Imagine being awake all night, while everyone around you sleeps, and feeling the uncontrollable urge to sleep during the day despite trying to stay awake. This is the reality for those living with Non-24-Hour Sleep-Wake Disorder or “Non-24,” which affects up to 70 percent of people who are totally blind.
Many people impacted do not even know what they have or do not realize that there is an underlying issue with their master body clock. That is because most people, sighted and blind, have a master body clock that runs longer than 24 hours. However, the clock is reset to 24 hours every day by light. For many people who are totally blind and do not perceive light, the master body clock cannot be reset to 24 hours.
This results in a master body clock that is out of sync with the typical 24-hour day. This can result in periods of severely disrupted nighttime sleep and the overwhelming urge to sleep during the day, which leads to a decrease in functionality.
Due to its cyclical nature and low awareness among physicians and patients, Non-24 is often misdiagnosed as insomnia or a mood disorder, leading to a delay in diagnosis or a misdiagnosis and inappropriate treatment.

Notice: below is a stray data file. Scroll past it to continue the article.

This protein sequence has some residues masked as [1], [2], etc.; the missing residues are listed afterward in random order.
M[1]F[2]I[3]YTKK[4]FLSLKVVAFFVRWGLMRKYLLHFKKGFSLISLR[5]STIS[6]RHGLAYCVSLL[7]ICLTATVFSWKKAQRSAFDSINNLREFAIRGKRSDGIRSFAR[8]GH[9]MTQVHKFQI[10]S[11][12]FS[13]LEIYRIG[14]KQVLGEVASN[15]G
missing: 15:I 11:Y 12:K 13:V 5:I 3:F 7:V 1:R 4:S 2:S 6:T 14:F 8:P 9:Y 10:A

Tune in to The Balancing Act on Lifetime TV on Friday, February 21 and 28 at 7:00 am Eastern to meet Anthony, a father of four, who lost his sight in an accident and began experiencing Non-24 symptoms shortly thereafter. Anthony will discuss his journey to diagnosis and managing his Non-24 symptoms.
Appearing alongside Anthony is Dr. Helene Emsellem from the Center for Sleep & Wake Disorders, who will discuss gaps in education around the disorder, symptoms and the importance of patient-physician dialogue.
Anthony’s Non-24 story is being featured as part of The Balancing Act’s series called “Behind the Mystery: Rare and Genetic Diseases.” Check your local listings for Lifetime Television by clicking here.